Tuesday, January 10, 2017

How to Make a Smart Plan For Painting Full-Time and Still Pay Your Bills

Many of us dream of creating art full-time and having that art generate an income that helps support our lives. Yet the reality of what it takes to be a full-time creative is sometimes beyond our imagination—how do we make that leap? And if we have others whose livelihood depends on our income, well, then it’s not just us taking the plunge into full-time art they’re diving in with us. We asked two artists we featured in Acrylic Artist to share their insights and advice on how to make the transition to creating art as our only source of income.

Karin Nelson, featured in the Fall 2016 issue, successfully made the transition from an artist with a traditional career to an artist with art as her career. Working with her husband they took a business-like approach to her work transition, focusing on the financial aspect of the career change.

“One thing we did was look at our fixed expenses and made a few adjustments. That can be as simple as selling a car with a high car payment and buying a good used car. If you can, you may be able to work with one car,” Nelson advises.

Red Awnings, McKay Tower (40×30 acrylic on canvas) Karin Nelson

Red Awnings, McKay Tower (40×30 acrylic on canvas) Karin Nelson

Nelson’s point is a very important one. We can’t predict the unexpected: broken furnace, a building going co-op or needing a new refrigerator. But we can look at, and budget for, our fixed expenses and see where savings can be made. Which brings up another important aspect, getting your spouse or significant other onboard with the idea. Unless your partner is an artist, they may see things differently than you, and this is a good thing. No, it’s a great thing.

The Business of Art

Art is art, but being a successful artist is business and it’s imperative that you look at this transition from a financial point of view.

“It took a little working to get my husband onboard with the idea. He takes a different approach to things—seeing what may not work. His worse-case scenario approach balances my idealized and more intuitive approach to things,” Nelson explains. In the end she says, “I was able to see the change from his point of view and address his concerns. This balance in our personalities allowed us to look at the exciting possibilities of my career transition with a critical, facts-only eye on the details of such a move.”

To make the transition from a two-income household to a one-income household easier and eliminate the element of surprise, the couple took the change for a test drive. “We practiced living with our belts considerably tightened for a couple months, to see how much less we could feasibly spend in a given month on discretionary expenses. The results were very encouraging: we proved we could spend a lot less,” explains Nelson.

An added bonus of the experiment was the savings made during the test was set aside for use when Nelson transitioned to art full-time.

A Positive Attitude

“I think it’s important that you approach the budget changes with a fun attitude of adventure,” Nelson says encouragingly. “Attitude definitely makes all the difference.”

Letting Go of Financial Freedom

When both spouses work, finances are more likely to be stable. When both partners work and manage their daily expense independently of the other (meals, entertainment, clothing) there is a lot of freedom. So what happens when you rely solely on your other half for day-to-day pocket money and other expenses? Letting go of that freedom is difficult, as Konni Jensen, featured in our Spring 2017 issue, recalls.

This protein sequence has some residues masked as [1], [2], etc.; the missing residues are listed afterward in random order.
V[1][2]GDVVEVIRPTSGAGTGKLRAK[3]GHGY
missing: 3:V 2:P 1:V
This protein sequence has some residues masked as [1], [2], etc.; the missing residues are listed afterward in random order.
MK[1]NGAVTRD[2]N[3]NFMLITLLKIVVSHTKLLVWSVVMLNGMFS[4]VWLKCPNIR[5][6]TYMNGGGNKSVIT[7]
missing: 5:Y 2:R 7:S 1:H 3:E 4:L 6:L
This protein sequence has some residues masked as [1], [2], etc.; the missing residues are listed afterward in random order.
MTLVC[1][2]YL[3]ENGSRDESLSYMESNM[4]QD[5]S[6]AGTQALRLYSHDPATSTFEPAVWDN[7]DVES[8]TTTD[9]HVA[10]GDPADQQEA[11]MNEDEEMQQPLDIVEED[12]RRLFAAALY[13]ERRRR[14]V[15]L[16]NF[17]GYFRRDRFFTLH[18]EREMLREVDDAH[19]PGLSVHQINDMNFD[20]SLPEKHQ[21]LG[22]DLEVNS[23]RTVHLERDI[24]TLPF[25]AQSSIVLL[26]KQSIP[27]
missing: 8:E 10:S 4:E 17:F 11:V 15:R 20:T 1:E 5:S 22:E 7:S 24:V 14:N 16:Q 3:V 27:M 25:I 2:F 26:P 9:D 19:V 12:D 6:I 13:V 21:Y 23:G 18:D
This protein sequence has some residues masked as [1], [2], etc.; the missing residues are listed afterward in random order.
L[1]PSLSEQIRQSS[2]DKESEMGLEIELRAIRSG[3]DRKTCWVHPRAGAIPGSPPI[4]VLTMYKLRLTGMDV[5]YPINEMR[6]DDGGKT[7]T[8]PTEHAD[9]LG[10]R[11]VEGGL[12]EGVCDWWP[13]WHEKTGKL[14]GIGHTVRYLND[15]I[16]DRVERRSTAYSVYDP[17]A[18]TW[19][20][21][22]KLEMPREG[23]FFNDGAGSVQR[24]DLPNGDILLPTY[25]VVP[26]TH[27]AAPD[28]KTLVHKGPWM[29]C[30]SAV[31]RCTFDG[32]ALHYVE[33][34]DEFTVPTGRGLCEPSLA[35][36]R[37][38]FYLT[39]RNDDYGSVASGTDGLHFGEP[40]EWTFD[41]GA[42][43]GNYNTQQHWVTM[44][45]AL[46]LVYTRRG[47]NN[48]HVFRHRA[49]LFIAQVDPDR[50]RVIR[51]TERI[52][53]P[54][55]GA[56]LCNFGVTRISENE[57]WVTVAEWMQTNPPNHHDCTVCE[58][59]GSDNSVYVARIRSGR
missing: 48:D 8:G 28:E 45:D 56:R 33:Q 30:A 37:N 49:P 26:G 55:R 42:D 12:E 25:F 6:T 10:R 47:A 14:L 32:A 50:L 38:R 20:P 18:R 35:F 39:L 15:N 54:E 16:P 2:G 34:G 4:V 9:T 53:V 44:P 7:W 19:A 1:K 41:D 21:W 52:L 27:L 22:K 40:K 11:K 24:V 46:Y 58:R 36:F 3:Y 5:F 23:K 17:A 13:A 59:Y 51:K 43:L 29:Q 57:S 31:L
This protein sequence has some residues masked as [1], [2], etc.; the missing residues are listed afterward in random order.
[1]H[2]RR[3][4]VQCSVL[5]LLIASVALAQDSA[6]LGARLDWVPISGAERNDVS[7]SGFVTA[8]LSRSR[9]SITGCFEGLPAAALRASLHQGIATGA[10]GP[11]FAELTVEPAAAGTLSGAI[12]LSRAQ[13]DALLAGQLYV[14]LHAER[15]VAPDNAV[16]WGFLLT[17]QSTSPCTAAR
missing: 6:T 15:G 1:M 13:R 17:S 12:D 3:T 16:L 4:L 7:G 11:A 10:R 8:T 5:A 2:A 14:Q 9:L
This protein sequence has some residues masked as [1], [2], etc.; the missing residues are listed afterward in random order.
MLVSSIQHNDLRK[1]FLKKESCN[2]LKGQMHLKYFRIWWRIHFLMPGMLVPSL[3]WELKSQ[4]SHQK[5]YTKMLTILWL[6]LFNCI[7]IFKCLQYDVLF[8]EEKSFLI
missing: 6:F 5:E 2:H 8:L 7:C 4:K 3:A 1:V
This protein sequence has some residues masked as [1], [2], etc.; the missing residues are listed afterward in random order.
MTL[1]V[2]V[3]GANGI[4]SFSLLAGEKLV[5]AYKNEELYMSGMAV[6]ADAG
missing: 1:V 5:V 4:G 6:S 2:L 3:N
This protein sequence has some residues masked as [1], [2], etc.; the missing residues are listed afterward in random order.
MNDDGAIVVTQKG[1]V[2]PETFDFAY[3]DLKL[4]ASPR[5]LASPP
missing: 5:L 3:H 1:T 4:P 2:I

“I made my own money and if I wanted that new handbag, it was not an issue. We had the bills paid and I had complete freedom with the rest of my income. It was great. But when I left my traditional job to start my full-time art career I had to work with his, now our money, for everything. This took some getting used to. I learned to separate needs from wants, rely on another person and be completely transparent with my finances, in fact we both had to,” Jensen said.

First Steps

Before you leap, set some solid footing in place.

  • Make a budget. Record everything you spend money on, everything. Then look at what you can continue to afford on one income, and for how long.
  • The cost of art. Make a list of what you buy and how much you spend to create your art. It’s a business expenses, but for a while, you partner may be covering that expense. It needs to be in the household budget.
  • Keep the time clock. Just because you have 24 hours to devote to your art doesn’t mean you should. Family time, personal time and time with your spouse must be preserved. If you are accustomed to having dinner every day as a family will that change? How does your family feel about that?
  • Now that you’re not reporting to an office, does you partner expect you to pick up more chores and errands around the house? Discuss and set clear expectations about time management: when you will work and when you will help around the house.
  • Making ends meet: When you are completely honest about your finances, you don’t have to guess when you will run low on funds, you will know. Beyond eliminating a lot of unnecessary stress, knowing your long-term financial timeline allows you to prepare, rather that react. How long are you both comfortable relying on one income? If that date arrives and the art has not contributed to the finances, what is the next move?

Long story short—go for it! But before you do, be completely honest and open with your family about the finances and time expectations. Having everyone on board with facts will make this an exciting and hopefully no too stressful time in your art journey.

The post How to Make a Smart Plan For Painting Full-Time and Still Pay Your Bills appeared first on Artist's Network.

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